IT"S WINTER...NOW WHAT? By Michael Reif


Every living thing needs a period of rest. I know I’m pretty grouchy if I don’t get in my full 8 hours. Well, just like me, plants require their own chance to get a little shut-eye. Most people don’t realize that during the summer, plants actually grow at night after a long day of photosynthesis. New research on circadian rhythms in plants has shown that the night-time growth of plants is completely under the control of their biological clock. That means they have to wait until the days get shorter — and generally colder — to get a well-deserved rest period. For gardeners and growers, that usually means dealing with several months of dormancy when plants either stop growing or in many cases, lose their leaves entirely, just as many trees do. Some plants will even form a rootless winter bud or hibernaculum.

Butterfly on Sarracena flava

For those of us who grow carnivorous plants (CP), it can be frustrating, just sitting around until your collection “wakes up” and puts on a show for us again. Most North American pitcher plants (Sarracenia species) will appear to die off; their leaves turn brown and may wither away. This occurs mostly in the tall species, such as flava, alata, oreophila, rubra and leucophylla. The species that grow lower to the ground, like purpurea, rosea and psittacina usually keep their summer leaves over winter as long as conditions aren’t too harsh. In their natural range, the tall species may put up modified leaves called phyllodia at the start of winter and these will persist until new carnivorous leaves begin to grow after or along with spring flowering. If given protection from frost, Sarracenia minor will often keep its summer leaves through the winter months as well.

Sarracenia flava

Many sundews (Drosera species) will either stop growing or put up compact winter leaves. Some species, such as intermedia, filiformis and rotundifolia will produce a true winter bud to carry them through the winter. If you don't look close, you might think they are dead, but they're just resting. Others, like capensis and adelae will actually continue to grow if given milder conditions, such as indoors under lights or in a heated greenhouse. The Australian pygmy sundews are often at their best during the winter months in protected environments, as are the tuberous species. Pygmies produce what are called gemmae, which are bud-like structures produced in the center of the sundew’s rosette and each one is capable of growing into a new plant. These are the only carnivorous plants I am aware of that are capable of reproducing in this manner. Tuberous Drosera are not easy to come by yet, so I have not had the opportunity to observe them during the winter months.

Sarracenia leucophylla

Most Pinguicula species — in particular, those from Latin America — form small, attractive winter rosettes that can look like miniature succulents, while northerly species, such as P. vulgaris will form tiny hibernaculum. Our North American species, such as planifolia, lutea, primuliflora and caeruleatend to keep their leaves over the winter months and are often the first CP to flower in the late winter to early spring. Given protection from the elements, such as in a terrarium under lights or a heated greenhouse, they may even continue to grow well into winter and only stop growing for a brief period. This makes them excellent specimens to grow pretty much year round. Though small, P. pumila grows fast from seed and can handle surprisingly low temps, so a pot full of these is well worth having.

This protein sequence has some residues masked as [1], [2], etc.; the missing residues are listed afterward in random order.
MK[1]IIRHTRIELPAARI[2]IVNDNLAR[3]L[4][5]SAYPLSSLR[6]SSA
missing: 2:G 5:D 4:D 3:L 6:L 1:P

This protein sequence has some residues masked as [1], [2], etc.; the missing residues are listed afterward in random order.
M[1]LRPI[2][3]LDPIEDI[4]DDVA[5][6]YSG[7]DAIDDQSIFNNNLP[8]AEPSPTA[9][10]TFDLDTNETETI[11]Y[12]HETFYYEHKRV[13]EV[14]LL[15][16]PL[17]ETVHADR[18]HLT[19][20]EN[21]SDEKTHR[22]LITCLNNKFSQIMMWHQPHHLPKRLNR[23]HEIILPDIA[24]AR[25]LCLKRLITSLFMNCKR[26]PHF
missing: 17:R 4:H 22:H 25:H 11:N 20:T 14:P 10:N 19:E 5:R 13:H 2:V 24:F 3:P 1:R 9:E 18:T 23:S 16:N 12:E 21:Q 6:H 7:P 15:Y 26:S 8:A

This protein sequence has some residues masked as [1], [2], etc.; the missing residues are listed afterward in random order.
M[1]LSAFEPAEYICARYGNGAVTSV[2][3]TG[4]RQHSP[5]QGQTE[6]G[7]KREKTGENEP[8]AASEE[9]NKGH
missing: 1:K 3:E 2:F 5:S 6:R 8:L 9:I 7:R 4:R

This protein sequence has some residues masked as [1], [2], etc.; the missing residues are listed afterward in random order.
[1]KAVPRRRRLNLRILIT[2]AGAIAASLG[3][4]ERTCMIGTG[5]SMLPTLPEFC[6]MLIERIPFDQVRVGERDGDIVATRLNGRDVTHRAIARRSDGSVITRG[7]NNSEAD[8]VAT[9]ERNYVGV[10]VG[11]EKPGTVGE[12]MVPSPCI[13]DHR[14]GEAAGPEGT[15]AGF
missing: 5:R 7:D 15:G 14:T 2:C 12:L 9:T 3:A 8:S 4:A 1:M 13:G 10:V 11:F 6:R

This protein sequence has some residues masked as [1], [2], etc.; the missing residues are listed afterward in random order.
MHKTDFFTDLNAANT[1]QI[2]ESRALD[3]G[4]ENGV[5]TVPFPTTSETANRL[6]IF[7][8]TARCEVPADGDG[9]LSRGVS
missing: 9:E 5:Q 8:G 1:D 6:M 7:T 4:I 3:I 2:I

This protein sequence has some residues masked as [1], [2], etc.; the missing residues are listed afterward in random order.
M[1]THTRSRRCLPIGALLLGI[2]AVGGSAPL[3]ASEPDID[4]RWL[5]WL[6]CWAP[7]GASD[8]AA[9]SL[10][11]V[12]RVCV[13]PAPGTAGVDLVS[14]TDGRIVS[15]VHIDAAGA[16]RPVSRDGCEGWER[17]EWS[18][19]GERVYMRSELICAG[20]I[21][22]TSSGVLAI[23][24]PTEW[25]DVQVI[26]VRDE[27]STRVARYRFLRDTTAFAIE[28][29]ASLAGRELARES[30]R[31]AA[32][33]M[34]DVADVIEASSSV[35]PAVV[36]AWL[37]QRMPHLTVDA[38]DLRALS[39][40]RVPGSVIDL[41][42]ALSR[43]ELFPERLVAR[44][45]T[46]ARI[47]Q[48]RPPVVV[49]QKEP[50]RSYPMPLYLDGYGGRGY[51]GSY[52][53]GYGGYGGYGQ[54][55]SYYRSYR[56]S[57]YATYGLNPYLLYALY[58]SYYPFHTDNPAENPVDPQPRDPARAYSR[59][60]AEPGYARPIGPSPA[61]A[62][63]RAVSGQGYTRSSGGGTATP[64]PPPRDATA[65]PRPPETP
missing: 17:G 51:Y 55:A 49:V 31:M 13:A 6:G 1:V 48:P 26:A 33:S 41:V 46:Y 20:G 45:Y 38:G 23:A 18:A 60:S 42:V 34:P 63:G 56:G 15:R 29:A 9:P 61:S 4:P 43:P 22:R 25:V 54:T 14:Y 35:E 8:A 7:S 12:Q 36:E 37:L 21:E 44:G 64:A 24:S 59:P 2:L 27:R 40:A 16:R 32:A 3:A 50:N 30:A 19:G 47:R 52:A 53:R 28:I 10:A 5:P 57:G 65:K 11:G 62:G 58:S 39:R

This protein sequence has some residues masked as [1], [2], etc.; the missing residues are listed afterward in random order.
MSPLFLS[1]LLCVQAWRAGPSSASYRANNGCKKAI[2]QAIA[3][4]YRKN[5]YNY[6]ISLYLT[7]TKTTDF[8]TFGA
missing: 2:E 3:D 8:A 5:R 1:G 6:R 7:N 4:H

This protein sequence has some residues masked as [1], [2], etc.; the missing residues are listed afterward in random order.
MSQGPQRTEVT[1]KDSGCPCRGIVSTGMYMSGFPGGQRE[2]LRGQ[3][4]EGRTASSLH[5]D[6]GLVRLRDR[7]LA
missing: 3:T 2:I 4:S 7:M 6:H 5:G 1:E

Pinguicula ionantha

I don’t have the space to grow Nepenthes, but most simply slow down during the winter months and do not produce pitchers. Many species do have very attractive (and often quite large) leaves, which would be a nice thing to have in a climate controlled environment. There are lowland species which require mild to hot conditions all year, while most highland species require mild to cool temperatures. These plants are confined to the south Pacific region and will only thrive in conditions similar to their native environments, though selective breeding has produced some hybrids (such as N. x miranda) that do well in a wider range of climates. If you have the room, these can be very rewarding — and quite spectacular.

Sarracenia x catesbei

The novice grower may have some difficulty maintaining carnivorous plants over the winter. In general, most require drier conditions while resting. The Mexican Pinguicula species in particular require almost no watering when in their succulent-like winter stage, and nothing will kill them faster than over-watering. My best advice is to do your research. The internet is full of information on carnivorous plants, so set aside a few hours and see what the experts say about winter care. There are a number of excellent forums on Facebook and other sites which are great resources for those new to growing CP.

Sarracenia rosea flower

The bottom line is that, with a little bit of planning and research, almost all CP enthusiasts can have some plants to keep them company through even the harshest of winters. Those of you lucky enough to have basements or climate-controlled greenhouses can create a nearly perfect environment for a wide array of species. I used to grow Darlingtonia years ago when my family had a basement and they grew like crazy under lights with regular misting during the winter months. In any case, it’s a great feeling when you see that first flower or new leaf appear in the spring, and well worth the wait! 

Sarracenia x catesbei